BINMEN are set to strike for another three weeks over proposed changes to terms and conditions a union claims could see workers lose up to £3,000 a year.

Thurrock bin men, who have been on strike since April 13, are set to only collect food and general waste until the end of May.

Unite the union claims refuse workers, highways maintenance and street cleaning teams are the target of proposed cuts up to £3,500.

But Thurrock Council insists the union signed an agreement which included £800,000 investment in pay in the first year of a four-year pay deal.

One bin worker, 47, from South Ockendon, said: “Unfortunately we think it is necessary as the council have yet to meet with us to specifically discuss this dispute, although I believe a meeting has been set up for Thursday.

“The council is constantly banging on about their pay scales, the fact remains the average loader is on £24,800 a year, after these cuts we will be on £23,700 a year after working through the pandemic. That’s why we’re striking.”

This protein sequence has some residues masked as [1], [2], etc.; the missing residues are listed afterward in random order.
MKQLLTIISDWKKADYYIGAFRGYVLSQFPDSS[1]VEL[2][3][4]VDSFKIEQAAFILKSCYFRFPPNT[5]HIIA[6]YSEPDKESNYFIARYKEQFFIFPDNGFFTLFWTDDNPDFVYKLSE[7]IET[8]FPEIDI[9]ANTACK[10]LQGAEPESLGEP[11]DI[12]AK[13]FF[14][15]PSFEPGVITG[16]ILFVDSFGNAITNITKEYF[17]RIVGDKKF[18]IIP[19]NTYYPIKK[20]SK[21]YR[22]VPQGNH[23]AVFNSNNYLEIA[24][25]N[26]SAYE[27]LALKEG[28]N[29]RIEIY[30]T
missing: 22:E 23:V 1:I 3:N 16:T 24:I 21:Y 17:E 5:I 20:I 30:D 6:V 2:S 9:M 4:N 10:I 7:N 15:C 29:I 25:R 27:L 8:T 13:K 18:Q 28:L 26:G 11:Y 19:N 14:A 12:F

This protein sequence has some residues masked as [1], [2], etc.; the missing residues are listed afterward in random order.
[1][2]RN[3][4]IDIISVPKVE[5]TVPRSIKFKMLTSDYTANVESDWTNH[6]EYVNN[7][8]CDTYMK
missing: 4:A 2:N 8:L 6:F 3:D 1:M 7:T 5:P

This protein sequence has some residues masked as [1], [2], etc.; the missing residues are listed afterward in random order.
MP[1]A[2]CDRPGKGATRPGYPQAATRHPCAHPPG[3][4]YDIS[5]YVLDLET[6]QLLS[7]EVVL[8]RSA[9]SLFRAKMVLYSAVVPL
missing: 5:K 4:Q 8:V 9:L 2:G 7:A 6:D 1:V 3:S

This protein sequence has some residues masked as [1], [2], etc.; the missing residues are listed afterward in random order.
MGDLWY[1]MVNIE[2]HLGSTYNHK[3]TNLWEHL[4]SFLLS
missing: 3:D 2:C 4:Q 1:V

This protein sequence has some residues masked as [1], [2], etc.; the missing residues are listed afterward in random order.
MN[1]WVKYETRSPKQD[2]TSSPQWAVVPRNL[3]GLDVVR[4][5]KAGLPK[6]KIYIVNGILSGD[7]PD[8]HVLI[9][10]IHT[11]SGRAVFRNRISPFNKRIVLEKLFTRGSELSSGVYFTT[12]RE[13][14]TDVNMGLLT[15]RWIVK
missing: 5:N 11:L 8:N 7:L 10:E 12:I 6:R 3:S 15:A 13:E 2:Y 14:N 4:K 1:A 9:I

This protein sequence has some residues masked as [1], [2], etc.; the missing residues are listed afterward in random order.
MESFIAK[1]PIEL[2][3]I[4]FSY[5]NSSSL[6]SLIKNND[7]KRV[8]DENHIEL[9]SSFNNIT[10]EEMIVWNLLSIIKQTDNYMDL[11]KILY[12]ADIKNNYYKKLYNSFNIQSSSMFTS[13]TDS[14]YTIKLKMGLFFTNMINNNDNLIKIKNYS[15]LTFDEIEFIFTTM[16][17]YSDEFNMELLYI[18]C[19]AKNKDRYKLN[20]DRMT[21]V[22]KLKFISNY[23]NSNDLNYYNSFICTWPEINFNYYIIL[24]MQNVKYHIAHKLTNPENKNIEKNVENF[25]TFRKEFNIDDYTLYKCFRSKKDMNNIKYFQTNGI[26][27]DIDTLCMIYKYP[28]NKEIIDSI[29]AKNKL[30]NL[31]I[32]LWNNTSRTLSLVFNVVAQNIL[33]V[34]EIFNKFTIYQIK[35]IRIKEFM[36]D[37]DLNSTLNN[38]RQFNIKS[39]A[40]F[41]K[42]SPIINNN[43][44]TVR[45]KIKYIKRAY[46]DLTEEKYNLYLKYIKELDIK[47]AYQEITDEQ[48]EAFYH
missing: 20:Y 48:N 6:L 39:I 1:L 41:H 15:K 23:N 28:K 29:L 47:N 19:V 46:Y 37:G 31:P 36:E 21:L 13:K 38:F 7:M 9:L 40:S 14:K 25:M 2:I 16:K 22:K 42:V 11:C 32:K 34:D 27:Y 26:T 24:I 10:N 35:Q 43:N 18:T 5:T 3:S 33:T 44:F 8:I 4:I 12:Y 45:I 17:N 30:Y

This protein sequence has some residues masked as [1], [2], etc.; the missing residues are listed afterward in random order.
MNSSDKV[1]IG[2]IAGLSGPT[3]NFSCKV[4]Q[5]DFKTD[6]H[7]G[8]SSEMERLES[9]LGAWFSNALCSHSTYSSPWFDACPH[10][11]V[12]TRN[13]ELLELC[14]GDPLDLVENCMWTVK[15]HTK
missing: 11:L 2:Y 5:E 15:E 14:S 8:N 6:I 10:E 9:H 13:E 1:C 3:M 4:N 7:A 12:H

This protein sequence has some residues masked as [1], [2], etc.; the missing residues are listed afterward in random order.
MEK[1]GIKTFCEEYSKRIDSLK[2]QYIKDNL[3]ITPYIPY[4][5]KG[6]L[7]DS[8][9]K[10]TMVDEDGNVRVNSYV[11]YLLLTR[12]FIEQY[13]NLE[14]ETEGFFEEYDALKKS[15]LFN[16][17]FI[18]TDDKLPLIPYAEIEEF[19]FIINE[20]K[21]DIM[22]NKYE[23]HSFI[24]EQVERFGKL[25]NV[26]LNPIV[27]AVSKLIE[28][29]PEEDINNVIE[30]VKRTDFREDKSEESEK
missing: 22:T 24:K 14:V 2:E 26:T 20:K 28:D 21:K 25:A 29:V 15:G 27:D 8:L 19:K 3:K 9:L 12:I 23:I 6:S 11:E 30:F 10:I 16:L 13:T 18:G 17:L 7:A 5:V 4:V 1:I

Thurrock Council bosses hit out at the decision and say they are extremely disappointed at the strike action as formal consultations are ongoing with unions and staff.

A spokesman said: “This is especially concerning following a lengthy conciliation meeting was held on Thursday, April 22 between the council and the three recognised trade unions to seek a resolution to the dispute with Unite and a find a way forward in meeting the shared commitment in the Collective Agreement.

“The council believed that good progress was made in the meeting with all parties confirming commitment to ongoing talks, this announcement indicates that Unite the union’s attendance appears to have been wholly disingenuous.

“The council will continue to do whatever it can to mitigate the impact of this needless action.

“The council has remained clear the pay review is not reducing salaries, staff are continuing to see salaries increasing year on year which, in the majority of cases, will more than balance out any financial impact from changes to allowances.”